Wednesday, April 7, 2010

Wet Chalk Drawings

I found this project on and really enjoyed the entire process. Don't let the website's name fool you, it has lessons for many ages. This was a 4th/5th grade project and took several weeks (but can easily be adapted for other grades too).

I call it chalk painting and tell the kids that they are using chalk to paint their pictures. The process is simple: Students choose different colors of chalk and dip that chalk into white tempera paint and "paint" pictures they have drawn. The chalk and paint together makes a colorful paste and goes on very easily. It takes a bit of getting used to and one can overdo it with the white paint. If the chalk doesn't form a pasty substance when mixed with the paint, the student needs more paint. (Sometimes there's enough white paint already on the paper so remind them to grab it with the chalk and mix it in.) Experiment with this technique and see what works best for you. You want both the chalk color and the white paint to show. It gives a very soft look (these pictures really don't do it justice - too much reflection when I scanned them). I hadn't thought of trying other colors of paint along with the white (like a brown for the window shelf) but that might be worth trying).

We used light-brown colored construction paper but other colors would work well too. Construction paper is best as it is stronger than plain white paper.

First the students drew the vase/flowers/fruit/curtains in pencil and then outlined them in black permanent marker. Finally the students painted their
pictures using colored chalk and tempera paint. Most students re-outlined in black marker after the paint had dried. If students are careful, they can avoid this step by not painting over the black lines.

In the pre-lesson for this project we talked about balance, design, background, overlapping, and how to use the surface of a paper to create depth. Much more could be said but I left it at that. The tricky part I found was getting the students to understand the importance of placement of the vase and the flowers. The end picture is supposed to look like a vase of flowers sitting on a window shelf with curtains pulled to both sides. Pictures were not flaky or powdery.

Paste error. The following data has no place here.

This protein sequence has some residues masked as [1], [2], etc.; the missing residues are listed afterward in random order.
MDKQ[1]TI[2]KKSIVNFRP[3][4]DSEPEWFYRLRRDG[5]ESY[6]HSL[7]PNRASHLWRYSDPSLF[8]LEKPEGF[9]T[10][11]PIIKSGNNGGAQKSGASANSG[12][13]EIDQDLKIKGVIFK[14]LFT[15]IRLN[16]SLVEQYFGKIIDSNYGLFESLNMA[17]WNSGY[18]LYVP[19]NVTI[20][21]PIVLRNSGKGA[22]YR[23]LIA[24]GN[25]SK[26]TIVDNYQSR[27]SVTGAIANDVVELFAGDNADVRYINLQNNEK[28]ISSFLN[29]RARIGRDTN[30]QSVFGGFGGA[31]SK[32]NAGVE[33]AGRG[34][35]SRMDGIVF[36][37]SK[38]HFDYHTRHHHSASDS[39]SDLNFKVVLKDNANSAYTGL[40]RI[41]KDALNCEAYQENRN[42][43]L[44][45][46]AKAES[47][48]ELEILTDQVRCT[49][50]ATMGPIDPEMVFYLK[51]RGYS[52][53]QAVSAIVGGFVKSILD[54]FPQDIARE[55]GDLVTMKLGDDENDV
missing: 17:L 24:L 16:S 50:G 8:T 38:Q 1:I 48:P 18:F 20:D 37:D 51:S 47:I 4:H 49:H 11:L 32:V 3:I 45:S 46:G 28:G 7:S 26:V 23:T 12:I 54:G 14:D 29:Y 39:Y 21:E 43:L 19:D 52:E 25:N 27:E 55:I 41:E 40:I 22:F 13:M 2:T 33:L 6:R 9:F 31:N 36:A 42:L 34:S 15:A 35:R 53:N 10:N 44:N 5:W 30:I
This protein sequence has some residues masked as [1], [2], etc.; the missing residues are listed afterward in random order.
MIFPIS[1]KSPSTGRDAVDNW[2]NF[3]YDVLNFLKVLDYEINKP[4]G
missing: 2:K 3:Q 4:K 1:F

The lesson can be found here.

A gallery of more student work is here. I would love to hear your comments or questions.


  1. If one used chalk pastels I am sure you would get even stronger colours. I am sure to try this when I go back to school after the autumn break

  2. I'd be curious to see how it goes. Let me know!

  3. We did this as a impressionist/post impressionist leson with landscapes. I used crayola's colored chalk. It's messy, but the results are so cool. I'm amazed at the results your students got...very different "look" than what mine did. I don't have pics of it...haven't done this lesson for a few years(before I started blogging). Maybe I should pull this one out of retirement and try it again!

  4. Thanks for your comment Mr. E. At the momment we're in the middle of a collage project and it's soooo messy. But I'm happy the kids are having fun and learning a lot about collage. One more whole group - grade level specific - collage project and then I'm bringing back my individual stations.

  5. These drawings are beautiful.
    Elegant lines and soft colors.